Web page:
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UH-Mānoa’s College of Tropical Agriculture and Human Resources receives $6 million in USDA-NIFA funding

July 25, 2012 -- Honolulu, Hawaii  PDF Version


College of Tropical Agriculture and Human Resources receives $6 million in USDA-NIFA funding

UH-Mānoa’s College of Tropical Agriculture and Human Resources (CTAHR) and its project partners were recently awarded a four-year $6 million competitive grant by the U.S. Department of Agriculture’s National Institute of Food and Agriculture to increase Hawai‘i’s energy security by creating locally produced renewable energy.

The project will seek to develop high-yielding biofuel feedstocks that are economically viable and sustainable; to establish advanced local biofuel production processes; and to guide development of an advanced biofuel supply chain. CTAHR faculty from the departments of Molecular Biosciences and Bioengineering, Tropical Plant and Soil Sciences, and Natural Resources and Environmental Management are partnering with researchers from Oregon State and Washington State University and with ZeaChem, Hawaiian Commercial and Sugar Company, and Hawai‘i BioEnergy LLC (

CTAHR’s Dr. Andrew Hashimoto, the principle investigator, expects this project to provide Hawai‘i and other tropical/subtropical regions with information vital to developing sustainable renewable energy. “This is a timely and essential issue,” he said. “Collaboration is key, as we all bring our diverse strengths to the table for this subject of importance to Hawai‘i, the nation, and the Asia-Pacific region.”

The project will examine the use of fast-growing tropical grasses such as banagrass, sweet sorghum, energycane (a relative of sugarcane), and Napiergrass–pearl millet crosses for biofuel production, including testing and modifying harvesting and storage techniques for the feedstock grasses and optimizing energy yields. It will also develop ways to assess the sustainability of renewable energy production in Hawai‘i, focusing on investigating the development of a rural-based decentralized pre-processing system.

Hawai‘i presently meets more than 90% of its energy requirements through the use of imported fossil fuels and, despite almost non-existent heating needs, has the nation’s highest energy costs. According to Hawaii Energy Statistics, between $3.4 and 5.4 billion was spent annually in the state for fossil fuel between 2005 and 2009. This high price burden is matched by the equally problematic lack of fuel security inherent in such overwhelming dependence upon outside sources.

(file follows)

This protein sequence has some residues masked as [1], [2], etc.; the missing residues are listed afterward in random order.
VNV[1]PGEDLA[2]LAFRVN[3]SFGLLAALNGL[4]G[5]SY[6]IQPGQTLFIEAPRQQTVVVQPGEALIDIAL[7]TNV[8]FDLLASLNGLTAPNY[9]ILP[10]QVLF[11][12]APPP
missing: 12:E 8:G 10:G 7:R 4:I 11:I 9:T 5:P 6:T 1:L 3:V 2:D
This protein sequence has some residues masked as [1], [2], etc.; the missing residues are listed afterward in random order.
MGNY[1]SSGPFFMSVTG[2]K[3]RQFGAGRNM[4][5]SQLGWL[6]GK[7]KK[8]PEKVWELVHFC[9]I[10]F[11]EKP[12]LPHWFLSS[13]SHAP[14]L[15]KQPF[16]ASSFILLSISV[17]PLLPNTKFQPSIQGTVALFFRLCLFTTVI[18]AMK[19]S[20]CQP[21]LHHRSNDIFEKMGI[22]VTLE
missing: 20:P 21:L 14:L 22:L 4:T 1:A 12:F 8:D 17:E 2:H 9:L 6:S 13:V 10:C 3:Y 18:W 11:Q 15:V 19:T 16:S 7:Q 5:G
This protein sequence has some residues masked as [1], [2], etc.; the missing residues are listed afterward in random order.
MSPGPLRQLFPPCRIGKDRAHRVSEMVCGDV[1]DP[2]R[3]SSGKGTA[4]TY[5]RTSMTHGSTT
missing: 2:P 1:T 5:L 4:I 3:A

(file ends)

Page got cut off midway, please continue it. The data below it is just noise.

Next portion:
Not only the state’s own energy needs are at stake: Because of Hawai‘i’s strategic military importance, the U.S. Navy has a vital interest in the development of biofuels that can be produced locally to meet its transportation needs. The Navy has unveiled its Great Green Fleet Initiative, which aims to use 50% renewable energy by 2020 for its ships and ground transport, thus creating a very important market for locally produced biofuels.

The primary contacts for each project partner are as follows:

Andrew Hashimoto, Ph.D., Professor
University of Hawai‘i-Mānoa College of Tropical Agriculture and Human Resources

Ganti Murthy, Ph.D., Assistant Professor
Oregon State University

Qin Zhang, Ph.D., Professor
Washington State University

Tim Eggeman, Ph.D., Chief Technology Officer & Founder
ZeaChem Inc.

Lee Jakeway, M.S., Director of Energy Development
Hawaiian Commercial and Sugar Company
Joel Matsunaga, Chief Operating Officer & Executive Vice President
Hawai‘i BioEnergy LLC

The College of Tropical Agriculture and Human Resources (CTAHR), established in 1907 as the College of Agriculture and Mechanic Arts, is the founding college of the University of Hawai‘i. The college is an integral part of UH Mānoa’s Carnegie I Research Institution designation and is the Land-Grant college of the University of Hawai‘i system. CTAHR is federally mandated to fulfill the University's threefold Land-Grant mission of instruction, scientific research, and outreach to address State needs. No other college in the University of Hawai‘i has such an extensive mandate or interacts so closely with the citizens of the state. For more information, visit

The University of Hawai‘i at Mānoa serves approximately 20,000 students pursuing more than 225 different degrees. Coming from every Hawaiian island, every state in the nation, and more than 100 countries, UH-Mānoa students thrive in an enriching environment for the global exchange of ideas. For more information, visit Follow us on Facebook and Twitter